I'm not sure if Catherine McLean Greenlees was looking for adventure, but it must have seemed to be a lot of adventure as it unfolded. Before she was two years old, her parents took her from her home in Glasgow, Scotland to Montreal, Canada East to join her mother's brother. The family then went to Toronto, Canada West. Although city dwellers may seem likely to remain in settled areas, they moved again in 1860 when Catherine was about 6 years old to an area newly opened for settlement, Wiarton. Wiarton's population then was 752 people. She married a widower, David Dinsmore, with 6 children aged 5 to 16. That would have been pretty daunting to me, but she managed to have her own 6 children as well. One of her daughters, Florence, married and moved to Calgary, Alberta. Catherine went to visit her daughter, taking the long train journey across Canada and visiting family in Saskatchewan along the way. While in Calgary, she died while babysitting a neighbour's child when she fell down a fight of stairs. None of this adventure seems likely have sprung from looking for adventure, but it added up to quite a life. 

by Judith Chidlow G2G6 Mach 4 (45.2k points)
+14 votes
I started serious genealogy after an adventure in Ireland. I visited the land where my grandfather was born. The house had been torn down, but a part of the foundation remained with a plaque affixed. My third cousin’s family now lives in the house.
by Rosemary Dill G2G6 Mach 1 (18.0k points)
+16 votes

Today I'll write about my fourth great grand uncle, John Mathews. At age 16, he joined the ranks of the Continental Army. From his war record,  I know that John was a small man, only 5 feet 2 inches, but from his history I know his life was big with adventure.

After the Revolutionary War, John trained to become a surveyor. He first surveyed the area of northeast Massachusetts which was then called the Province of Maine. When the Confederated Congress sent surveyors to the Northwest Territory, John was among those men and began work on the Seven Ranges in July of 1786.

Unlike the other surveyors, John never returned home to Massachusetts. In February 1787, he took charge of the commissary at Fort Steuben. From this endeavor, he remained in mercantile trade for the remainder of his life.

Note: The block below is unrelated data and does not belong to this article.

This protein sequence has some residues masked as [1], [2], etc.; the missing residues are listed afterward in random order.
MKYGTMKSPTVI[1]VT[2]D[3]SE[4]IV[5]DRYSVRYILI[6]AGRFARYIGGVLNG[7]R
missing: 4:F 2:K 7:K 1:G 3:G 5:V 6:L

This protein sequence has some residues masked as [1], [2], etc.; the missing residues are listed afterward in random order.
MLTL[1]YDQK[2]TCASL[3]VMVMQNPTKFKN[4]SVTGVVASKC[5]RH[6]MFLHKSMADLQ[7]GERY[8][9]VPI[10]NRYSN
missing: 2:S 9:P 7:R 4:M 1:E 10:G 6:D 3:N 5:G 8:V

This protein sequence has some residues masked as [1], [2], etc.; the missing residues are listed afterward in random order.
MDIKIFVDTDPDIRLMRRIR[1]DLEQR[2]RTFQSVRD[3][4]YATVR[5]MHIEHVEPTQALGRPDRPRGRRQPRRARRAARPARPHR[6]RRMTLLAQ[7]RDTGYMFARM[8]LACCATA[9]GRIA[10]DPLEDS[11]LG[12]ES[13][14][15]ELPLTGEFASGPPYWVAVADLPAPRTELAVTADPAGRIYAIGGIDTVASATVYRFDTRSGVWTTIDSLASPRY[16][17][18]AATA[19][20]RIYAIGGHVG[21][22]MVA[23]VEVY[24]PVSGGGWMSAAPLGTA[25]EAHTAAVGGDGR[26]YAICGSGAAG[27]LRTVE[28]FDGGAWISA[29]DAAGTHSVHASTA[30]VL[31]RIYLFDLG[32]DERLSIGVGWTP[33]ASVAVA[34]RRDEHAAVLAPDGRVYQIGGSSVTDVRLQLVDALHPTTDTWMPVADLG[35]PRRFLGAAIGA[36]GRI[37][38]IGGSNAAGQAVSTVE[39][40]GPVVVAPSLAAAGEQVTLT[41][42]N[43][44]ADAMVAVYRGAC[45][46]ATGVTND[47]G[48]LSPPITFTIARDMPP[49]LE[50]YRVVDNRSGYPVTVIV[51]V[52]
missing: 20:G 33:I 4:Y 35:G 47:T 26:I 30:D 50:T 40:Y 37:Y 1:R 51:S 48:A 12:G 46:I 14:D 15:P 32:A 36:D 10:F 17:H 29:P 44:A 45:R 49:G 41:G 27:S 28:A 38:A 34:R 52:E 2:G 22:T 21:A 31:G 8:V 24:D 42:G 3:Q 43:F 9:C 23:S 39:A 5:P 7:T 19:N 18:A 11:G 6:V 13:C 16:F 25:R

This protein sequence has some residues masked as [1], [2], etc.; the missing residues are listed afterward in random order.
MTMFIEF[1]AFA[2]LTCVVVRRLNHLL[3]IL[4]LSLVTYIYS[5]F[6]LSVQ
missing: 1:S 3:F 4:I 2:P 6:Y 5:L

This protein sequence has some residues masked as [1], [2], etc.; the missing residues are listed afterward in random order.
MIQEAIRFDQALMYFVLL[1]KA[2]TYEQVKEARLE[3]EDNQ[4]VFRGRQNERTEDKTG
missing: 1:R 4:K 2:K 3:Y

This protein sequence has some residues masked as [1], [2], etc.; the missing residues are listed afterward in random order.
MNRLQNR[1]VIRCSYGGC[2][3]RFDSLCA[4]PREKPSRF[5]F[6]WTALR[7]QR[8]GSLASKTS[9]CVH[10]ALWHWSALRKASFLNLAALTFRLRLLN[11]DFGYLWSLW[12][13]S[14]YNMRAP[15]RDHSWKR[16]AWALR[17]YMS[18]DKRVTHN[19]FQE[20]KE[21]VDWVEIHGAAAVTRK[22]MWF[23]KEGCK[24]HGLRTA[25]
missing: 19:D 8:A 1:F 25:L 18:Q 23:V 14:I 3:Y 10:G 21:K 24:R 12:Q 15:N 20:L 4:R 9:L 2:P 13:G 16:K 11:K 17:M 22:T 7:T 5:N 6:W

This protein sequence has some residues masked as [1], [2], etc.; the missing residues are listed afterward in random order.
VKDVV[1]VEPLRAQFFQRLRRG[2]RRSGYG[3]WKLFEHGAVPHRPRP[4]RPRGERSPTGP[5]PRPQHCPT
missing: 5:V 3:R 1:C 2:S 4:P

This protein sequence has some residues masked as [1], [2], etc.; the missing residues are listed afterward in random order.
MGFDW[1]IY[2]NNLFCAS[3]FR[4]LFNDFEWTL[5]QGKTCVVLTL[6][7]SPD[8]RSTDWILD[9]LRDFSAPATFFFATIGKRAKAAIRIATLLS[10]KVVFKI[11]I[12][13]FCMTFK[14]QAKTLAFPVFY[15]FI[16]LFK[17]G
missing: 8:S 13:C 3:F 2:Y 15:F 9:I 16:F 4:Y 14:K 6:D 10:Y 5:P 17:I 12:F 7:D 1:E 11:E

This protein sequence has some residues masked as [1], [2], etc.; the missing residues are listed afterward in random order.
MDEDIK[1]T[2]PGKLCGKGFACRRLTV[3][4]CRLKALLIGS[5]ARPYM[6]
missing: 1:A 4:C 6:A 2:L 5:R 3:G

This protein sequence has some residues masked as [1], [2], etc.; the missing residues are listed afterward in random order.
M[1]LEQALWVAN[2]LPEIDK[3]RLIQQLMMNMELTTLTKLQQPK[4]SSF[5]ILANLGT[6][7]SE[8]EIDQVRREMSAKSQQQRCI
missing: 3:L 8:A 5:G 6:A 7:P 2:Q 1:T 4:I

In December of 1787, he was appointed as one of the surveyors for Ohio Company of Associates. He is listed among the "First 48 to Ohio". Personally, I think he should have been listed as "first" since he was already there when the other men arrived.cheeky

While surveying in August, 1789, he escaped an Indian massacre, running from their previous night's camp in his underclothes. The man seated next to him had been shot as they talked.

He learned fluent French when he became superintendent of the commissary at Gallipolis for the incoming French settlers. He also ran the commissary at Fort Greene Ville for Mad Anthony Wayne's Legion. He was on hand at the Indian signing of the Treaty of Greenville in 1795.

With the end of the Indian War, he continued working as storekeeper and surveyor, but also became a land agent who located military bounty tracts.

John was already age 38 when he married in 1803. He settled at Moxahala Mills where he built a sawmill and a grist mill. He ventured into politics in the early 1800s. The first time he ran, his bid was unsuccessful. He was elected state representative in 1807 and state congressman in 1820. John was age 63 when he died in 1828.

by Diane Hildebrandt G2G6 Mach 9 (95.8k points)
Now that's an adventurous life!
+11 votes
Mine is Patrick Kerney Sexton. His profile is https://www.wikitree.com/wiki/Sexton-3308. He was a well-known farmer in the Garrison Community who raised and sold many acres of good strawberries and tomatoes. In the early 1900's Patrick often drove a team of horses all night by lantern light from Dayton to Chattanooga to sell wagon loads of his produce at the Farmer's Market the next day.
by Anonymous Barnett G2G6 Pilot (465k points)
+13 votes

I wonder if my gr. gr. grandfather William Charles Mayoh, at almost three years of age, still thought it was a great adventure to travel on a big ship to Australia, after there was a mutiny on board the S.S. Brothers at the Cape of Good Hope in 1841.

by David Urquhart G2G6 Pilot (153k points)
+8 votes

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Thomas "Walker" Fry was not an ancestor of mine. He was one of the Burlington 37 and as such, a survivor of slavery. Walker knew the life of a free man after the death of a master who had willed that all remaining slaves be freed. Walker was one of them. In 1849 the group of 37 crossed the Ohio River as best they could and formed a community in Burlington (Lawrence County) Ohio.